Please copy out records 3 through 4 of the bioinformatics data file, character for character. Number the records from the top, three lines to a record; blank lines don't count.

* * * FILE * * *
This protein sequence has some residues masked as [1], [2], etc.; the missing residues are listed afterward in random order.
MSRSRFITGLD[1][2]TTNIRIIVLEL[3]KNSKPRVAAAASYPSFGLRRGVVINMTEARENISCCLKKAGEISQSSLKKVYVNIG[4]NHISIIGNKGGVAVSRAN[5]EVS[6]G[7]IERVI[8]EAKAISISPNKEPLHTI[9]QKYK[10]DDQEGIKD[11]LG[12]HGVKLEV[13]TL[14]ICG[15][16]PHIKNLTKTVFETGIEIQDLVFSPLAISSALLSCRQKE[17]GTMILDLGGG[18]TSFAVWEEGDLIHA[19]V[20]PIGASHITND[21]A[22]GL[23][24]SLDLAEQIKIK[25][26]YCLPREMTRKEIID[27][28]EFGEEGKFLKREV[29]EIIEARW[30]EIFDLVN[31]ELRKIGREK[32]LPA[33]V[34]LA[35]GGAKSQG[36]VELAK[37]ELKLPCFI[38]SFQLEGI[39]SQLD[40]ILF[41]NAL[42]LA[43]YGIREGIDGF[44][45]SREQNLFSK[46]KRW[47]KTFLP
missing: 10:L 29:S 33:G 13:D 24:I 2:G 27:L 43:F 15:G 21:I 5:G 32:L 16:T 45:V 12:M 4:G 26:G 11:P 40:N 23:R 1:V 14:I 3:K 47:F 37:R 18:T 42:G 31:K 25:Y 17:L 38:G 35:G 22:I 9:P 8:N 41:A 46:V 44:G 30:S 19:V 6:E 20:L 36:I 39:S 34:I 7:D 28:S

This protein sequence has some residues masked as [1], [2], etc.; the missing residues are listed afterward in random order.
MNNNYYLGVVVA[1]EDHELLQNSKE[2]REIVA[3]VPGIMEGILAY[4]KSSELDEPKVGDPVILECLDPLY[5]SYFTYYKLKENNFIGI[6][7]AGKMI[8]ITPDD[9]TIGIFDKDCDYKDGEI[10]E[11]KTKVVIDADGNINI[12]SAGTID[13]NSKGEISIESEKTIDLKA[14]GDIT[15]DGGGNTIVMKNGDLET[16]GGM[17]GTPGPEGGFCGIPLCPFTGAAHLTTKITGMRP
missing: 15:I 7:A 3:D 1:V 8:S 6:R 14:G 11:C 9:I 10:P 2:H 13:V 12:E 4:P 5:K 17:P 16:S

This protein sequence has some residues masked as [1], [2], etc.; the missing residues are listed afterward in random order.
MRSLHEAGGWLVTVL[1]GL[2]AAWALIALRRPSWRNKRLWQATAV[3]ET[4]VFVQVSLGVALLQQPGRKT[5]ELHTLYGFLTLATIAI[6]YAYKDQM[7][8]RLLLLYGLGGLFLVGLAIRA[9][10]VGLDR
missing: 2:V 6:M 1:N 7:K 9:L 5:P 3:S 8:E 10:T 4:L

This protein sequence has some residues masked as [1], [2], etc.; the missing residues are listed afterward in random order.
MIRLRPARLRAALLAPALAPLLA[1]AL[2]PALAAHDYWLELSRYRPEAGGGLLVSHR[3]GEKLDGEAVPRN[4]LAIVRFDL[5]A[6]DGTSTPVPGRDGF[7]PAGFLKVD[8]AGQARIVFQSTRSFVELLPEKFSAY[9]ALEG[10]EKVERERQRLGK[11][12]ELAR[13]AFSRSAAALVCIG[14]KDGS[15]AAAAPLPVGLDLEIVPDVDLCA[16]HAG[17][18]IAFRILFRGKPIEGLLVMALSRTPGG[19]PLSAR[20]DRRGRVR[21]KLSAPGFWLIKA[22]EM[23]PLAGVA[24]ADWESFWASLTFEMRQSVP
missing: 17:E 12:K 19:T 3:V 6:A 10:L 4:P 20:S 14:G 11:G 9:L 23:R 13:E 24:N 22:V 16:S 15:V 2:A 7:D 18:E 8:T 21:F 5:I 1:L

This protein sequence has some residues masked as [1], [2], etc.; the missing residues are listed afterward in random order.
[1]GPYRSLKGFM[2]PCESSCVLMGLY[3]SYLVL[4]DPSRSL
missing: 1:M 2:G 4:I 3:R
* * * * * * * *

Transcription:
This protein sequence has some residues masked as [1], [2], etc.; the missing residues are listed afterward in random order.
MRSLHEAGGWLVTVL[1]GL[2]AAWALIALRRPSWRNKRLWQATAV[3]ET[4]VFVQVSLGVALLQQPGRKT[5]ELHTLYGFLTLATIAI[6]YAYKDQM[7][8]RLLLLYGLGGLFLVGLAIRA[9][10]VGLDR
missing: 2:V 6:M 1:N 7:K 9:L 5:P 3:S 8:E 10:T 4:L

This protein sequence has some residues masked as [1], [2], etc.; the missing residues are listed afterward in random order.
MIRLRPARLRAALLAPALAPLLA[1]AL[2]PALAAHDYWLELSRYRPEAGGGLLVSHR[3]GEKLDGEAVPRN[4]LAIVRFDL[5]A[6]DGTSTPVPGRDGF[7]PAGFLKVD[8]AGQARIVFQSTRSFVELLPEKFSAY[9]ALEG[10]EKVERERQRLGK[11][12]ELAR[13]AFSRSAAALVCIG[14]KDGS[15]AAAAPLPVGLDLEIVPDVDLCA[16]HAG[17][18]IAFRILFRGKPIEGLLVMALSRTPGG[19]PLSAR[20]DRRGRVR[21]KLSAPGFWLIKA[22]EM[23]PLAGVA[24]ADWESFWASLTFEMRQSVP
missing: 17:E 12:K 19:T 3:V 6:A 10:L 4:P 20:S 14:G 11:G 9:L 23:R 13:E 24:N 22:V 16:S 15:V 2:A 7:D 18:E 8:T 21:F 5:I 1:L